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INTERNATIONAL STUDENT CENTER - STUDY ABROAD

INTERNATIONAL STUDENT CENTER - STUDY ABROAD

STUDY ABROAD
Non-Traditional Students

Non-Traditional Students

A non-traditional student is defined as someone who identifies with any of the following:

  • did not enter postsecondary education immediately after high school
  • has a GED instead of a high school diploma
  • works full-time while enrolled at SDSU
  • has dependents other than a spouse

We encourage all SDSU students to pursue study abroad, including those who may be older than the traditional undergraduate, have responsibilities to other family members, work full-time, or have a spouse or children.  Many students have additional logistical or practical considerations when planning to study abroad, but they are still able to have a productive and satisfying international experience.  Often older students or those traveling with dependents have unique and memorable experiences as a result of those non-traditional attributes.  Returnees indicate outcomes, such as foreign language development, cross-cultural skills and greater self-confidence, were well worth the planning and investment.

 


Questions you may be considering:

Is it possible for me to take my child or spouse/partner/fiancé(e) along with me when I study abroad?

You may be permitted to have your child and/or spouse accompany you while you study abroad, and SDSU Study Abroad Advisors are happy to assist with this accommodation, where possible.  Preparation is key, and you will need to consider:

  • Accounting for additional costs, availability of accommodation and/or special visa requirements
  • Developing a separate itinerary for your child and/or spouse*
  • Arranging childcare for accompanying children**
  • Purchasing comprehensive international medical insurance for your child or spouse***
*Your child or spouse will not be permitted to participate in any of the program activities (classes, group activities/meals, excursions, etc.). This will greatly impact faculty-led programs and will be less relevant for exchange programs.
**Enrolling your child in a local school may be a great opportunity to have your child be involved with other children in the host country during the day, but it may take time to locate and enroll from here in the U.S.
***The comprehensive international medical insurance you receive as a study abroad student will not be provided for your child or spouse. It will be your sole responsibility to determine if you have adequate medical insurance for your family members.

You might also consider studying abroad without your child. A number of SDSU students who are parents leave their children with a spouse, close family member or friend while studying abroad.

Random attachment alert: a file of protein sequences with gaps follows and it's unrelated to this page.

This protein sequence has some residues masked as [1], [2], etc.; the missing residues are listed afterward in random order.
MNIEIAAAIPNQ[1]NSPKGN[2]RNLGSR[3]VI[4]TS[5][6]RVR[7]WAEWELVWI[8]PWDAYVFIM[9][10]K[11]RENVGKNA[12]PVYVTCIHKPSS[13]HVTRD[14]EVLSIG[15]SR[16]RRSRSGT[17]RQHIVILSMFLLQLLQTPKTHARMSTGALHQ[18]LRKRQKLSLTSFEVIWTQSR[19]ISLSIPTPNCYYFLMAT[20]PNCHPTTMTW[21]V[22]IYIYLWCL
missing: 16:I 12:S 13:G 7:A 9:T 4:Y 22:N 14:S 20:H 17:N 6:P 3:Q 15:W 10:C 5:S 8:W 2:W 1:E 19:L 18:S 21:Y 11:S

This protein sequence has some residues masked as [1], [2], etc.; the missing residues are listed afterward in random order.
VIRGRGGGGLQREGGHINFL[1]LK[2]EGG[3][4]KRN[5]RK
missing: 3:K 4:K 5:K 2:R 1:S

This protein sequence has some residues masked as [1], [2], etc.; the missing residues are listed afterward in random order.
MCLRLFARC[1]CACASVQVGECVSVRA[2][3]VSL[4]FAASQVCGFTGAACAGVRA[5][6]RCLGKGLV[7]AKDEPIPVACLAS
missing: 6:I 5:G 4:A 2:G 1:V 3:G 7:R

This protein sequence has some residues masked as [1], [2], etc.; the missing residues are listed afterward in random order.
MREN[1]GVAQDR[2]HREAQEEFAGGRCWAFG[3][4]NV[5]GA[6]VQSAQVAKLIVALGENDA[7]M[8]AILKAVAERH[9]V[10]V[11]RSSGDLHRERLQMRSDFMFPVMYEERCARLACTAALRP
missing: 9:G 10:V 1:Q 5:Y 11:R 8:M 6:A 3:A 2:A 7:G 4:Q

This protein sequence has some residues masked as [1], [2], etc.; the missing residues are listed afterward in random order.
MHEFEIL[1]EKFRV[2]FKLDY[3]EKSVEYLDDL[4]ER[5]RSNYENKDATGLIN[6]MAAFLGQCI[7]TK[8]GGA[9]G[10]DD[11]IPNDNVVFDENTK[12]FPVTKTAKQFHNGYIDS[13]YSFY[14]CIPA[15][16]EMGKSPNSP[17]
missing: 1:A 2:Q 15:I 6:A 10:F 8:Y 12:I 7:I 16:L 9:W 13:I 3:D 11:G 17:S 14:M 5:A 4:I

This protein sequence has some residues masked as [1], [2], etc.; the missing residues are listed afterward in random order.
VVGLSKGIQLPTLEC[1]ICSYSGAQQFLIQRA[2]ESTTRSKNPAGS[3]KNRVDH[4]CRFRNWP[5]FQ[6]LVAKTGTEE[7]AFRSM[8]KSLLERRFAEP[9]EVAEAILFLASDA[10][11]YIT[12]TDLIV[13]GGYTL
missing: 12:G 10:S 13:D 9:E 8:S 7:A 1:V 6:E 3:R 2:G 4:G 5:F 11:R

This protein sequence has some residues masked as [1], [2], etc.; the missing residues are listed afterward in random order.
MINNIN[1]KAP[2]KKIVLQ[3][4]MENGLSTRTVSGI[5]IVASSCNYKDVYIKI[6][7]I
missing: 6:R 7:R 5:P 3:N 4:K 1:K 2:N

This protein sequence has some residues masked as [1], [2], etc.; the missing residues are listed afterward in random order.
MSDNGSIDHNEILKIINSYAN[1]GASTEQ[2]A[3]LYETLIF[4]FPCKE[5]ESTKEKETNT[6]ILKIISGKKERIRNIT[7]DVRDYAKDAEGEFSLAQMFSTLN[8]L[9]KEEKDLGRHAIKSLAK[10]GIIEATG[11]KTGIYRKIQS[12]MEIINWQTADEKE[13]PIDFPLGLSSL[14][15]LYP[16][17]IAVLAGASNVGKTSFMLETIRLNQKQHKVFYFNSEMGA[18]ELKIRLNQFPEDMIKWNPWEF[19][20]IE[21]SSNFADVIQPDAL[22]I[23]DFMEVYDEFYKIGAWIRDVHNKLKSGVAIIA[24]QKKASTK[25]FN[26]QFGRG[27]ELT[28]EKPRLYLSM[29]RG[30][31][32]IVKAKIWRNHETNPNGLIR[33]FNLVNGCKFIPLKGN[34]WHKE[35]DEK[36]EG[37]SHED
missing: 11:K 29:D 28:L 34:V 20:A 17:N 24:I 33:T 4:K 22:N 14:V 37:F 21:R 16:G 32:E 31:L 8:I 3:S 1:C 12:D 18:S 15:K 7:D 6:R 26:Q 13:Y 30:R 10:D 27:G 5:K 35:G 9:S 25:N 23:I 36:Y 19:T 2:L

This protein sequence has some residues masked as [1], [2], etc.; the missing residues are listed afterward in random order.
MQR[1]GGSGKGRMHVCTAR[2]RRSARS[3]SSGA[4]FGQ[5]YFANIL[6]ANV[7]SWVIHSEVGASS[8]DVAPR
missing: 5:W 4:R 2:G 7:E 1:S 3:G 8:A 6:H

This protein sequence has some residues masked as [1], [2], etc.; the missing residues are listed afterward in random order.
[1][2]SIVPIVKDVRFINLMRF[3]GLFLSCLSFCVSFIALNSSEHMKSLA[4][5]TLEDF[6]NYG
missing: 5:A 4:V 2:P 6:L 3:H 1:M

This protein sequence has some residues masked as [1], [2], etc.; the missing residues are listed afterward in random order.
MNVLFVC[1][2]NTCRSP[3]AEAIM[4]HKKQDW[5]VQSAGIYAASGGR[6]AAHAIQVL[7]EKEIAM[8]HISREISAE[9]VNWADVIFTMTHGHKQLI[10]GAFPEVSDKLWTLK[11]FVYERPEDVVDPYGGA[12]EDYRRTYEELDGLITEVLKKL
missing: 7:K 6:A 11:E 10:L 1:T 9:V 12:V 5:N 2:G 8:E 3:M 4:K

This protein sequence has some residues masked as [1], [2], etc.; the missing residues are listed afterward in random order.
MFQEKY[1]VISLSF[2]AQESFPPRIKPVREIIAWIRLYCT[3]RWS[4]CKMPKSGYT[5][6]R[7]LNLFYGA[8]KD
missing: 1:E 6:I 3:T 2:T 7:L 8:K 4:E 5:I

How can I still study abroad if I have significant family and/or work obligations?

Consider a shorter program offered during the summer, winter or spring break. These programs range from one to six weeks, yet provide you with an opportunity to receive credit and satisfy degree completion requirements.  Regardless of how long you are living in a different country, immersing yourself in another culture will help improve your ability to think more complexly and creatively – and you may also be a more competitive job or graduate school applicant as a result.

Consider looking into the few programs or countries that would allow you to work part-time while you are studying abroad. This option is generally only available to those studying abroad for a semester or longer and a limited number of countries, so be sure to plan ahead.


Can I find accommodation that fits my attributes, if I am older or have a spouse or dependent living with me?

It may be possible to find alternate accommodation while abroad, but it depends on the program type. Many short programs such as faculty-led options include the cost of housing in the program fee, but longer programs such as exchanges, allow students to locate their own housing.  It is your responsibility to research available housing options and secure alternative arrangements as needed.  However, the SDSU Study Abroad office may be able to provide additional suggestions.

It may be possible for you to live with other students of your approximate age. If your study abroad program includes housing, make sure you indicate this preference when completing your housing application. Availability will vary by program, so be sure to speak with your Study Abroad Advisor if this is a concern for you.


INTERNATIONAL STUDENT CENTER
5500 Campanile Drive, San Diego, CA 92182-5101 Tel: 619-594-1982 Fax: 619-594-1973 Email: isc.reception@sdsu.edu